Author: James Schuyler,John Ashbery
Publisher: New York Review of Books
One of the finest American poets of the second half of the twentieth century, James Schuyler was at the same time a remarkable novelist. Alfred and Guinevere are two children who have been sent by their parents to spend the summer at their grandmother's house in the country. There they puzzle over their parents' absence and their relatives' habits, play games and pranks, make friends and fall out with them, spat and make up. Schuyler has a pitch-perfect ear for the children's voices, and the story, told entirely through snatches of dialogue and passages from Guinevere's diary, is a tour de force of comic and poetic invention. The reader discovers that beneath the book's apparently guileless surface lies a very sophisticated awareness of the complicated ways in which words work to define the often perilous boundaries between fantasy and reality, innocence and knowledge.
Author: John McPhee
Publisher: Farrar, Straus and Giroux
Bestselling author McPhee takes us on another exciting geological excursion with this engaging account of life--past and present--in the high plains of Wyoming.
Author: Marjorie Weinman Sharmat,Mitchell Sharmat
Publisher: Yearling Books
Category: Juvenile Fiction
Beginning readers are introduced to the detective mystery genre in these chapter books. Perfect for the Common Core, kids can problem-solve with Nate, using logical thinking to solve mysteries! Nate the Great and his dog, Sludge, want to take a break from solving cases. So they hide out in the woods. But soon they hear familiar voices shouting,“Nate the Great, where are you?” There are many mysteries to solve! Visit Nate the Great and Sludge! NatetheGreatBooks.com "Fans of the series should enjoy this new adventure." --School Library Journal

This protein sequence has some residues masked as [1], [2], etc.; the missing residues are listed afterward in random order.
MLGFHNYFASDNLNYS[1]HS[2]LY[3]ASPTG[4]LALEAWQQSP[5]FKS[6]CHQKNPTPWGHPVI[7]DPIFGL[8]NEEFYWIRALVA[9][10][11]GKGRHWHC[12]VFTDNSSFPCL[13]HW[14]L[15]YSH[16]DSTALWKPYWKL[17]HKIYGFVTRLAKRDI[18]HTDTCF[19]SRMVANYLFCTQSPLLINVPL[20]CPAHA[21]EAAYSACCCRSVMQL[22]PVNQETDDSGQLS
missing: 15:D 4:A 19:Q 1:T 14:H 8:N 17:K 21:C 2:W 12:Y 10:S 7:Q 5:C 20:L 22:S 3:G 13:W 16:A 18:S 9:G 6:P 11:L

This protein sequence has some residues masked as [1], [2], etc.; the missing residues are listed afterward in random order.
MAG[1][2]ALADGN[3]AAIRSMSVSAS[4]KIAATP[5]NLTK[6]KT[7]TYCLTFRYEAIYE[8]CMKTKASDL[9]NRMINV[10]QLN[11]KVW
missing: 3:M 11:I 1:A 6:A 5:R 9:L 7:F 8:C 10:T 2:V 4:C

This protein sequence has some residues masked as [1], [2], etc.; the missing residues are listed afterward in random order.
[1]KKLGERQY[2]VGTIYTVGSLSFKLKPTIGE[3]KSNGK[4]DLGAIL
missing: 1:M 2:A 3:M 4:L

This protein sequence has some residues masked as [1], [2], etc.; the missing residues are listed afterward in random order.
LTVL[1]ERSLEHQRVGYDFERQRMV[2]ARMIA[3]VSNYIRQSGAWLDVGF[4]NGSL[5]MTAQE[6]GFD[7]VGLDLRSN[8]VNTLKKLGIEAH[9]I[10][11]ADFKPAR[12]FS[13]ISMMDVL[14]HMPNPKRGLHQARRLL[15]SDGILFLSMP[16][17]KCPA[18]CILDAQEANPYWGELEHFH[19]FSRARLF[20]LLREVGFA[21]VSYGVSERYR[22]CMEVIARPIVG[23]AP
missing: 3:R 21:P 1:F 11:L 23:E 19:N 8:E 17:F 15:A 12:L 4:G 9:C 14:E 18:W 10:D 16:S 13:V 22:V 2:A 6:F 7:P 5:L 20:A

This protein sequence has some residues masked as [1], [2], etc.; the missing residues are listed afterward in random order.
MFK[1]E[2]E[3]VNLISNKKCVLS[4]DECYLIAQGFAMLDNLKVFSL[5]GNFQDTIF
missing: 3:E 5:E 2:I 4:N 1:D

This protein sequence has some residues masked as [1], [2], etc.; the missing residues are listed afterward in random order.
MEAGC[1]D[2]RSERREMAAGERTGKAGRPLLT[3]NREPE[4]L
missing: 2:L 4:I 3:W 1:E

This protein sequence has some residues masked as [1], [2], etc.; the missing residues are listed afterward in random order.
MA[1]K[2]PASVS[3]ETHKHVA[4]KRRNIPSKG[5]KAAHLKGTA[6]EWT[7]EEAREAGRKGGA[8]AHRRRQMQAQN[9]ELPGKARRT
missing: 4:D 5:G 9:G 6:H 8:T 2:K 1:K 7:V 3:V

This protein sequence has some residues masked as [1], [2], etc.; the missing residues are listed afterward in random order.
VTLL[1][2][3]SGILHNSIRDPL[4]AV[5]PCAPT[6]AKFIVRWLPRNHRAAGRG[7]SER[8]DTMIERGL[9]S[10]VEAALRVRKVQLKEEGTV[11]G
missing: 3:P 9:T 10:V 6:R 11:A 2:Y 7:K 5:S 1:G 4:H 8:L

Author: Aldous Huxley
Huxley's bleak future prophesized in Brave New World was a capitalist civilization which had been reconstituted through scientific and psychological engineering, a world in which people are genetically designed to be passive and useful to the ruling class. Satirical and disturbing, Brave New World is set some 600 years ahead, in "this year of stability, A.F. 632"--the A.F. standing for After Ford, meaning the godlike Henry Ford. "Community, Identity, Stability," is the motto. Reproduction is controlled through genetic engineering, and people are bred into a rigid class system. As they mature, they are conditioned to be happy with the roles that society has created for them. The rest of their lives are devoted to the pursuit of pleasure through sex, recreational sports, the getting and having of material possessions, and taking a drug called Soma. Concepts such as family, freedom, love, and culture are considered grotesque. Against this backdrop, a young man known as John the Savage is brought to London from the remote desert of New Mexico. What he sees in the new civilization a "brave new world" (quoting Shakespeare's The Tempest). However, ultimately, John challenges the basic premise of this society in an act that threatens and fascinates its citizens. Huxley uses his entire prowess to throw the idea of utopia into reverse, presenting us what is known as the "dystopian" novel. When Brave New World was written (1931), neither Hitler nor Stalin had risen to power. Huxley saw the enduring threat to society from the dark side of scientific and social progress, and mankind's increasing appetite for simple amusement. Brave New World is a work that indicts the idea of progress for progress sake and is backed up with force and reason.